JL: Ummm…. Of course there is! Devin and Dwayne and everyone in the band is feeling in good place with what we are able to do with our music. Now we have two albums out and I definitely know that there is new material being workshopped and worked on and concepts for a third record have certainly been discussed. On a personal level, there is nothing, official moves being made that i am aware of. Again, I am the drummer, so if there is some writing going on, I am the last one to find out. So, take what I say as you will, but I am absolutely certain that there is a direction and some ideas being tossed around for a third record. That is very exciting for me to know. I would be remiss if I didn’t pass on that information along a little bit. I can’t go into specifics or anything, but, I know that there is talk about what we are going to do for this third record and how we are going to do it. That is definitely a discussion and it should be had because we like playing together. We have a good thing going between everyone in the band and we want to continue to make music together so why not?

PCN: Absolutely! It’s not like 2020 didn’t give you enough material to write about, right?

JL: Exactly! There is a lot of reflecting going on and a lot of time to sit with your guitar or your drums and work stuff out and find new inspiration. As weird as a time we’re living in, I think everyone in the band has had the time to kind of reflect and appreciate and be inspired to do more of what we’ve been doing.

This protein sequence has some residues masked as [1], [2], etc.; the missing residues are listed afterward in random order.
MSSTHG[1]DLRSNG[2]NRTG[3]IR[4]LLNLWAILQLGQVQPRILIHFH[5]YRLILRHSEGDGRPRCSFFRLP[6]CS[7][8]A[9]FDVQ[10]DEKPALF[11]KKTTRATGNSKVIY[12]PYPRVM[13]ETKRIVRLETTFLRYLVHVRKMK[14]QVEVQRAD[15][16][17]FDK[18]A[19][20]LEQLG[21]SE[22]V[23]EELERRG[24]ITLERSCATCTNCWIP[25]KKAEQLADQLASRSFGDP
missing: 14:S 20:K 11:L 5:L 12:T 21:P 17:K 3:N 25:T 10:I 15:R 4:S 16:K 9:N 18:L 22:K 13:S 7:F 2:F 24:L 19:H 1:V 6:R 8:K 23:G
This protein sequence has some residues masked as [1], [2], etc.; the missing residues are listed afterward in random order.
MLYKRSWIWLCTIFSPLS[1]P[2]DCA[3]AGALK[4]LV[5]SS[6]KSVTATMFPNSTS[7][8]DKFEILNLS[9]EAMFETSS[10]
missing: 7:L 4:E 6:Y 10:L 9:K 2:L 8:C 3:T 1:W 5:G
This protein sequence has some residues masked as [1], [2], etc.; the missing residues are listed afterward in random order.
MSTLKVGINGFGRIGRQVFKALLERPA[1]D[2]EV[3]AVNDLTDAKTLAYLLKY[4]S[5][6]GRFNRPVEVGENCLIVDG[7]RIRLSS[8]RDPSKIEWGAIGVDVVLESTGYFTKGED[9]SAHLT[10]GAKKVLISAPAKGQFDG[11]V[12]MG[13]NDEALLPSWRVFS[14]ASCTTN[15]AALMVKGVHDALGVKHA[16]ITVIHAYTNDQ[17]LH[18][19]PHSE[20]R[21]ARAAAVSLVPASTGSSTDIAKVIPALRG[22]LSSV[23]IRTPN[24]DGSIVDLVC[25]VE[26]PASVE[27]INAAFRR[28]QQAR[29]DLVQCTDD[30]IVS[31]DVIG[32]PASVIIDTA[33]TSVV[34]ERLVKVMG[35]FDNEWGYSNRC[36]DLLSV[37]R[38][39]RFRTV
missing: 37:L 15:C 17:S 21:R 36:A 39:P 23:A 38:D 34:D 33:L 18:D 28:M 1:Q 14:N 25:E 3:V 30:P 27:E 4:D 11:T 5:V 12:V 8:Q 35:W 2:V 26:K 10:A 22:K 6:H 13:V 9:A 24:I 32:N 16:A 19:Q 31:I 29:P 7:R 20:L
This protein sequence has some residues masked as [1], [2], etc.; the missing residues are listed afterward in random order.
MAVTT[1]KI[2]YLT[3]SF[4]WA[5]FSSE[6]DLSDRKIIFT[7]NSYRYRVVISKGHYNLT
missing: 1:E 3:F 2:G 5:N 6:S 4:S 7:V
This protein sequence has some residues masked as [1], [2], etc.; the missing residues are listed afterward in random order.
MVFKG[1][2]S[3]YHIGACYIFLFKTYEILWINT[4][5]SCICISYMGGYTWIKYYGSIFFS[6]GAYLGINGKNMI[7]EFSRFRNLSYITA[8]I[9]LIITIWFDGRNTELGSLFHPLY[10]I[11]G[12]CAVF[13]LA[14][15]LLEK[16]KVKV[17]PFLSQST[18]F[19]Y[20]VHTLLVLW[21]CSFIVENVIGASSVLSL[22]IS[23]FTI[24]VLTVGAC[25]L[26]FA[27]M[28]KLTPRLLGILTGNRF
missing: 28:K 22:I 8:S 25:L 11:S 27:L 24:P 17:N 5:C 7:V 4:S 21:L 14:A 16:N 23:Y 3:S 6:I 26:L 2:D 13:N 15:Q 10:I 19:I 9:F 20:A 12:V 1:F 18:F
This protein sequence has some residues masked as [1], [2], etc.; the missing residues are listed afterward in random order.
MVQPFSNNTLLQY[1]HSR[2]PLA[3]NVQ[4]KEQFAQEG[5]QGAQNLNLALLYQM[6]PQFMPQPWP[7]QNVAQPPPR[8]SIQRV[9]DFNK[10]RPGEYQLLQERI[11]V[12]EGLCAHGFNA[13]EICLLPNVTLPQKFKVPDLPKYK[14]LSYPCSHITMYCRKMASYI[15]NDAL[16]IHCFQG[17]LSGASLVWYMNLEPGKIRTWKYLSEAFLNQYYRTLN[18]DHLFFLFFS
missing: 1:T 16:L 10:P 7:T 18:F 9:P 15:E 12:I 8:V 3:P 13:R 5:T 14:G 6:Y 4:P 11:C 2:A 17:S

PCN: Awesome. John, I just want to thank you for giving me a little bit of your time this evening. This really was a lot of fun. I am very excited to get the opportunity to speak with you. I am really hoping to make it out to the Funky Biscuit to see the Allman Betts Band. Nonetheless, if I don’t make it, best of luck to you and the band and on behalf of PCN Magazine, thank you for your time this evening.

JL: Thank you so much for calling. I really enjoyed this. It is great the hear from you. I hope you are able to make it to the Boca show. It was a pleasure speaking with you. I really appreciate your kind word about the album. I hope to see you at a show one day.

The Allman Betts band will be touring through October 2021 in support of their latest release, ‘Bless You Heart’. You can see upcoming tour dates at